A Prenuptial Agreement is entered into by unmarried individuals in contemplation of marriage. The primary purpose of entering into an Agreement is to define, in lieu of the laws of any state, the parties’ rights and obligations that arise by reason of the marriage. It requires both parties to disclose their assets and obligations fully, potentially building the parties’ financial trust and allowing the parties to set the rules by which the division or retention of those disclosed assets and obligations occurs without the uncertainty of a Court Ruling.
Each party must obtain legal counsel to advise them of their respective rights and work through the designation of the actual definition of separate and marital property. This process should not be rushed, and as the marriage itself is consideration for the Agreement, it should be completed well in advance of the wedding. There are three main goals of a Prenuptial Agreement:
- Designation of separate and marital property
- Waiver of certain rights including intestate and testamentary rights
- Waiver or defining of spousal maintenance and support
The Prenuptial Agreement is commonly drafted with supporting Schedules that list the respective parties’ assets and obligations for future reference. The Prenuptial Agreement does not necessarily preclude creating marital interests and properties accumulated by the parties after marriage. The parties can still intend and actualize the creation of martial interests and subsequent assets and obligations. Further, they can create Estate plans that designate the distribution of marital assets and separate assets to the surviving spouse. The Agreement allows the parties themselves to make intelligent and caring allocations of financial security in their states without statutory mandates of probate law. It also will enable parties to predesignate the scope and understanding of spousal maintenance in the event of the termination of the marriage.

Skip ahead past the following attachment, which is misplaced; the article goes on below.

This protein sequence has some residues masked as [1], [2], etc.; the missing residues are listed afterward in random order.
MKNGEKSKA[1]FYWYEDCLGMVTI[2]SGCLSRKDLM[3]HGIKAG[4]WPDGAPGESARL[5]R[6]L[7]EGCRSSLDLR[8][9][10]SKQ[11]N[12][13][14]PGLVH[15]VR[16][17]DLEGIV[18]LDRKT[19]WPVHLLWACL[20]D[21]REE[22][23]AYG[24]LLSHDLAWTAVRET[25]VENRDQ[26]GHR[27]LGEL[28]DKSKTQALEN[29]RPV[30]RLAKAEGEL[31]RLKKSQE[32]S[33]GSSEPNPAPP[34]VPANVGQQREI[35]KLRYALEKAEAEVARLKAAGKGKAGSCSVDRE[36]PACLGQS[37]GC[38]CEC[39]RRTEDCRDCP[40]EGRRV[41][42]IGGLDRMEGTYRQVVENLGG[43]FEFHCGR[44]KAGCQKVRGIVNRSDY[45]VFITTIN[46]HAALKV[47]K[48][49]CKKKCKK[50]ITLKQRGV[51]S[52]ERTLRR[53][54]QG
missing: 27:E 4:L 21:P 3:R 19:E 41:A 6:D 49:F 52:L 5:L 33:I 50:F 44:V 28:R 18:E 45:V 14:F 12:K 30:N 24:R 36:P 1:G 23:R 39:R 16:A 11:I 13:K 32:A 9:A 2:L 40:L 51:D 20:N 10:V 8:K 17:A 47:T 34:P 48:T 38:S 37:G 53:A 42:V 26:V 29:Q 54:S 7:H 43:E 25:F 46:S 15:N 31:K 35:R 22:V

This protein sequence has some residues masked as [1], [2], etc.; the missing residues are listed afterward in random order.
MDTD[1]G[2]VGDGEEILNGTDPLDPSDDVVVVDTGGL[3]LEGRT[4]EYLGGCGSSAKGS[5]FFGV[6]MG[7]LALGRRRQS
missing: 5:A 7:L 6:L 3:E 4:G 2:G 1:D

The Prenuptial Agreement is not punitive, nor can it be unconsionable. The Prenuptial Agreement is about openness and trust. It is anticipated that you can tell your prospective life-long partner that in the event of predeceasing or the regrettable circumstance of the termination of the marriage that these items are separate property, and loved ones need to be provided for in those circumstances. It is critical to go into situations like a lifelong financial bonding with your eyes wide open and a pragmatic approach. It is not necessarily romantic, but the process should create intimate trust and open discussions of the financial marriage of the parties.